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When fighting dandelions in a lawn, I know it is common practice to dead-head the yellow flowers before they morph into the pappus stage with the feathery seeds, but will the seeds in the yellow flowers germinate if left in the lawn?

A neighbor told me that they will, but I question it. Are the seeds fertile/mature at that point? Once the yellow flowers are plucked from the plant, can they still mature while on the ground? I can not find info on this anywhere on the interwebs.

  • Doesn't dead-heading just increase the size of the root? It may prevent spreading, but I'd think it'd be best to pull the entire weed if you can. – DA. May 3 '13 at 18:17
  • I use chemical treatment, but I was plucking the flowers off as well. – Evil Elf May 3 '13 at 18:52
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    Follow up: I took some dead headed flowers of different ages/ripeness and seeded them in some soil. Nothing germinated whatsoever. I call the myth busted personally. – Evil Elf Feb 11 '15 at 18:56
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At the old house I would often pull the flower heads (technically not dead-heading, as they were in full bloom) and the buds when I saw them. I would discard on the lawn. If the flower heads had (or could develop) seeds in that form, then I think I would have had an explosion of dandelions! As it was, I was able to keep them in check with just a few which I assume floated in from elsewhere.

When we moved in, the lawn was covered with them, but a treatment of feed&weed fixed that. About the only thing it killed, and it was something we quickly stopped doing. Much better to mulch and spot treat weeds, if you can.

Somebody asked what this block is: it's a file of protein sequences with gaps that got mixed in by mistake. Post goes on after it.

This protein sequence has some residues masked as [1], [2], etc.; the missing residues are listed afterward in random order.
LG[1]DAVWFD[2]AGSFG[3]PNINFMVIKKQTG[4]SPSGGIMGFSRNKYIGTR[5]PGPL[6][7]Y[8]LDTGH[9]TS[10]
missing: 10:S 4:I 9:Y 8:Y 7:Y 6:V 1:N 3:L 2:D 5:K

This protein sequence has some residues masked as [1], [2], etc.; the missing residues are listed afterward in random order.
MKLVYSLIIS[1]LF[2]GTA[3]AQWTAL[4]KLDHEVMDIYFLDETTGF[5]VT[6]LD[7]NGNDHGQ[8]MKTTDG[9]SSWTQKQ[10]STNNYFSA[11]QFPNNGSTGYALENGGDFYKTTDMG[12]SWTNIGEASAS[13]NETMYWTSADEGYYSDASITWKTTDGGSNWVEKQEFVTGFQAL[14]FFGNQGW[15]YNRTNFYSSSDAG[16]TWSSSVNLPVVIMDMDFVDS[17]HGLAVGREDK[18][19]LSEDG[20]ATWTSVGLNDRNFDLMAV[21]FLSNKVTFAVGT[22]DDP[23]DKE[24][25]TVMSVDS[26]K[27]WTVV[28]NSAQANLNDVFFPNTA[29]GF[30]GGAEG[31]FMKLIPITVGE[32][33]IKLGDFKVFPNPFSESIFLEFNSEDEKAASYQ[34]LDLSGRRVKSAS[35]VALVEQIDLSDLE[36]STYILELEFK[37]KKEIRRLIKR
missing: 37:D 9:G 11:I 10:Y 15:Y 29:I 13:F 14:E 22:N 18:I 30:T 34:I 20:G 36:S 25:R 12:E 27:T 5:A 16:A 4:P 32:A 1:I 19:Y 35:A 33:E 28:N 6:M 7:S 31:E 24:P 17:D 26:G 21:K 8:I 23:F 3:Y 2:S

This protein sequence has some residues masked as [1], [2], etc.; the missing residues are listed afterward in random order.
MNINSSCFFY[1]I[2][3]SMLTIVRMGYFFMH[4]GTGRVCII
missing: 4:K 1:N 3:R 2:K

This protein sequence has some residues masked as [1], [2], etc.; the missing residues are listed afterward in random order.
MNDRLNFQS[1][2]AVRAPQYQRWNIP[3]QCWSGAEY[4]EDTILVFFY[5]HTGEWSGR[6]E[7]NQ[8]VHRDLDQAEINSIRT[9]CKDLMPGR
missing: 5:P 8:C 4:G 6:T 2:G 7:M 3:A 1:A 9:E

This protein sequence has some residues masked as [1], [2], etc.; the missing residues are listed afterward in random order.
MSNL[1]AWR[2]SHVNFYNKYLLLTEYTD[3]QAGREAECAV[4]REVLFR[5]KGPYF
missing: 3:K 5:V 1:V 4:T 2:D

• using granule weed and feed is tough, even if you perform the spreading with dew on the lawn. Most brands that you hook up to the hose are not very good at all, but the Ortho WeedBGone is amazing stuff in my opinion. – Evil Elf May 3 '13 at 16:50
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Yes, dandelions are the only flower I know of that will develop seed after they are picked. I generally pick my dandies into a large plastic pail, and when I let the pail sit for several days and then check it, some (not all) of the flowers will develop into seedheads. It may have to do with what stage you pick them at, but I am not sure what exactly was the difference between the ones that continued to develop and the ones that did not. To be safe, I would remove them from the lawn rather than letting them compost in place.

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Of course you can. But they are dangerous for the lawn, because they are perennial and very invasive. The plant consists of a tuft of leaves alway wider, covering the grass and cause it to die. In addition it has a long taproot, quite deep. If you decide you no longer want dandelions in your lawn, you will need to dig a long time to remove them all. Do not leave even a small piece of the root, which would give new shoots.

On the other hand, they are edible and also very good, good to purify the body. You have to collect the young leaves, just after winter and before they bloom, with a pointed knife that cuts the base (also the root is edible and very good).

If they are very young you can eat as a salad, pleasantly bitter, seasoned with salt and fried bacon cubes. Less young, theyhave to be cooked. It belongs to the group of the bitter herbs very beneficial for the body.

  • This is how my grandmother always served them, violadaprile. :) I disliked it when I was little (especially when we found a stray ant or little worm in the salad - lol!), but now subject my children to it on occasion because, as you've mentioned, it is very healthy. Plus, it reminds me of gramm. ;) – michelle May 3 '13 at 17:14
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I deadheaded the dandelions in my lawn a couple of years ago, tossing the yellow flowers into the grass. Much to my surprise, and chagrin, I later found that many of them had continued to develop into the seed stage, despite being plucked. Now I gather them up into a little cup and throw them in the trash.

Can anyone recommend a good tool for digging up dandelions?

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